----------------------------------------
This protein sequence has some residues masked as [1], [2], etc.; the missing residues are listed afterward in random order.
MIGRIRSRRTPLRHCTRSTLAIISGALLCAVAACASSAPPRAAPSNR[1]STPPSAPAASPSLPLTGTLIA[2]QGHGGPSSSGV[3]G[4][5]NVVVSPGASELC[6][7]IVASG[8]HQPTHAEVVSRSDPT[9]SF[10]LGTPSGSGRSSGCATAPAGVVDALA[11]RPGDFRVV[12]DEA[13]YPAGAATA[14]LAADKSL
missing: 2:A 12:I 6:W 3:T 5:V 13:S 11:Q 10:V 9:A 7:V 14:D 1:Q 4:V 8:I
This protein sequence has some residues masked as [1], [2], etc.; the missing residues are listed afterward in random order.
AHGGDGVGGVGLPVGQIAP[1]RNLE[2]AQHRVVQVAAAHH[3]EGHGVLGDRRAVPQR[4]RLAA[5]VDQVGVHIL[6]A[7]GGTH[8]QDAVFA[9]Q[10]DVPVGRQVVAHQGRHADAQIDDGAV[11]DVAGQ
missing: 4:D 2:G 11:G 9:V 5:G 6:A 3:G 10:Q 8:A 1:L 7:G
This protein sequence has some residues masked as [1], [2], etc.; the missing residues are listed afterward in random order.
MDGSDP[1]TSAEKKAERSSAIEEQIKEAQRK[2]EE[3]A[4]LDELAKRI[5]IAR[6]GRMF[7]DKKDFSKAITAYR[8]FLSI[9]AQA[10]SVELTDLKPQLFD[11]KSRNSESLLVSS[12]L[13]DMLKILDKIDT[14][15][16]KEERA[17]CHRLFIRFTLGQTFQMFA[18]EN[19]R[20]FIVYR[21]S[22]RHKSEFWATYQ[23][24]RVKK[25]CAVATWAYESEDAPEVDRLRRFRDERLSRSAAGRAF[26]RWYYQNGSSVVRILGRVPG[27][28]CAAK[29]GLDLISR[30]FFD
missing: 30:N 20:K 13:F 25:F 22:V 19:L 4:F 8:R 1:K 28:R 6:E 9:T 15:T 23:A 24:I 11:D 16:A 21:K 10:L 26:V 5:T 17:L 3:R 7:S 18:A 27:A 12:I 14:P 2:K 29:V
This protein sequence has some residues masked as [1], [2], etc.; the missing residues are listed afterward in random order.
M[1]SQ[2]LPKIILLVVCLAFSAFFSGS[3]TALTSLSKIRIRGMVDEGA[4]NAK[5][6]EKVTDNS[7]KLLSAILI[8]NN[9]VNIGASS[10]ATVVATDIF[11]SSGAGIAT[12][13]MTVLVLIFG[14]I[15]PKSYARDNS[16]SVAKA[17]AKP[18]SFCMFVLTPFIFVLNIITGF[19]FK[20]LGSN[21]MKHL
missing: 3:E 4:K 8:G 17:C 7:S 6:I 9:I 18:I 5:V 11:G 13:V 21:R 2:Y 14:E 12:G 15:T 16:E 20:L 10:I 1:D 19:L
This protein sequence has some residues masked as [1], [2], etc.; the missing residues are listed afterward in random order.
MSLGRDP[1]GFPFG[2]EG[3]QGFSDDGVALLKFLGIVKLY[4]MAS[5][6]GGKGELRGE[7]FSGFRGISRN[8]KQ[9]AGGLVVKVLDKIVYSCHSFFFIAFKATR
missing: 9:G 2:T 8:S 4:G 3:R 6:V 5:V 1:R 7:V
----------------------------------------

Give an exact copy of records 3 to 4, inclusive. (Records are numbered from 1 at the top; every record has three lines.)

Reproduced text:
This protein sequence has some residues masked as [1], [2], etc.; the missing residues are listed afterward in random order.
MDGSDP[1]TSAEKKAERSSAIEEQIKEAQRK[2]EE[3]A[4]LDELAKRI[5]IAR[6]GRMF[7]DKKDFSKAITAYR[8]FLSI[9]AQA[10]SVELTDLKPQLFD[11]KSRNSESLLVSS[12]L[13]DMLKILDKIDT[14][15][16]KEERA[17]CHRLFIRFTLGQTFQMFA[18]EN[19]R[20]FIVYR[21]S[22]RHKSEFWATYQ[23][24]RVKK[25]CAVATWAYESEDAPEVDRLRRFRDERLSRSAAGRAF[26]RWYYQNGSSVVRILGRVPG[27][28]CAAK[29]GLDLISR[30]FFD
missing: 30:N 20:K 13:F 25:F 22:V 19:L 4:F 8:R 1:K 28:R 6:E 9:T 15:T 23:A 24:I 11:D 16:A 21:K 10:L 26:V 5:T 17:L 3:R 7:S 18:A 27:A 12:I 14:P 2:K 29:V
This protein sequence has some residues masked as [1], [2], etc.; the missing residues are listed afterward in random order.
M[1]SQ[2]LPKIILLVVCLAFSAFFSGS[3]TALTSLSKIRIRGMVDEGA[4]NAK[5][6]EKVTDNS[7]KLLSAILI[8]NN[9]VNIGASS[10]ATVVATDIF[11]SSGAGIAT[12][13]MTVLVLIFG[14]I[15]PKSYARDNS[16]SVAKA[17]AKP[18]SFCMFVLTPFIFVLNIITGF[19]FK[20]LGSN[21]MKHL
missing: 3:E 4:K 8:G 17:C 7:S 6:I 9:I 18:I 5:V 11:G 13:V 21:R 2:Y 14:E 12:G 15:T 16:E 20:L 10:I 1:D 19:L